Also in August the Japanese cabinet decided to transfer the country's nuclear safety agency from the trade ministry, where it nestled in a department also dedicated to the expansion of nuclear power, to the environment ministry, where, at least in theory, there is some chance that its operations will not be subverted or manipulated by Japanese energy firms. After nearly half a century of producing nuclear power, Japan has finally separated regulation from promotion, but the move may well have come too late to restore public trust. The impulse to minimize the inherent risks of nuclear power, the tendency to conceal or downplay accidents, the assertion that each succeeding generation of plants is foolproof and super safe, and the presumption, so often proved wrong by events, that every contingency has been provided for, all these have been evident again and again. In contrast, The Netherlands changed nuclear monitoring structures over the past year. The regulation agency is now part of the ministry most promoting nuclear power and responsible for licensing.
It looked like the Japanese government resumed its joint efforts with industry to export nuclear power plants, despite effectively halting reactor construction at home following the accident at the Fukushima nuclear power plant. Critics said the government is using a double standard--reducing the number of nuclear power plants at home and promoting exports. Facing difficulties in building reactors in Japan, reactor manufacturers—Toshiba Corp., Hitachi Ltd. and Mitsubishi Heavy Industries Ltd.--are renewing their emphasis on exports.
In mid-July, Hitachi and General Electric Co. won preferential negotiating rights for a nuclear power plant in Lithuania, edging out Westinghouse Co., a Toshiba unit, after Hitachi President Hiroaki Nakanishi traveled to the country for sales promotion. Industry officials said emerging economies have strong expectations on nuclear power generation to meet their growing demand for electricity. Among emerging economies, only Indonesia and Thailand have frozen plans to build nuclear power plants.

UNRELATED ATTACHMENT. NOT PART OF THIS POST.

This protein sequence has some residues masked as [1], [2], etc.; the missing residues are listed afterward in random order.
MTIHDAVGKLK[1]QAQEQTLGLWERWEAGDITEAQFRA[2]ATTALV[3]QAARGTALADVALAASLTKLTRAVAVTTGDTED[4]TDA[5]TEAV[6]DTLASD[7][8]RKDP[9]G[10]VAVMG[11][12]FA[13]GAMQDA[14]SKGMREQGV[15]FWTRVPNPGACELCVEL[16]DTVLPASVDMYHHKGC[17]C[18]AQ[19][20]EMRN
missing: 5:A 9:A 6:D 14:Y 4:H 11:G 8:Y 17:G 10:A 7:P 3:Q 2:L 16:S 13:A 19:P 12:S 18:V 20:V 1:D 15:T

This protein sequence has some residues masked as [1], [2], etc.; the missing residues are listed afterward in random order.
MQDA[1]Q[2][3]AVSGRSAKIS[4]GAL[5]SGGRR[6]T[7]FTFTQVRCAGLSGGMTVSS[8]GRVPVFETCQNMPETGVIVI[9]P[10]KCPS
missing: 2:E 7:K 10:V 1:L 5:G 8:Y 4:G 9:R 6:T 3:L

According to the Asahi newspaper, a senior official at a manufacturer said the government should take a greater initiative in promoting exports of nuclear power plants. "Winning projects in large countries, unlike Lithuania, requires government-to-government negotiations," the official said. "The government and industry need to work together closely."
Electric power companies, which provide support to plant operations, are an indispensable partner to reactor manufacturers in winning overseas projects. Emerging economies require not only plant construction but also operation, maintenance and fuel supply as part of a contract. So Tepco’s situation has cast a cloud over Toshiba's bid to build a nuclear power plant in Turkey. Tepco was scheduled to provide support in the plant's operations. Turkey is asking Japan to choose a different company. If the selection is delayed, Turkey could start negotiating with other countries, such as France and South Korea.
The Japanese government, meanwhile, is trying to conclude nuclear energy agreements with a number of countries to establish a legal framework for exporting nuclear power plants. The Democratic Party of Japan-led government has signed agreements with four countries -Russia, Vietnam, South Korea and Jordan- over 18 months after it took power and is seeking Diet approval. The government has also entered negotiations with five other countries.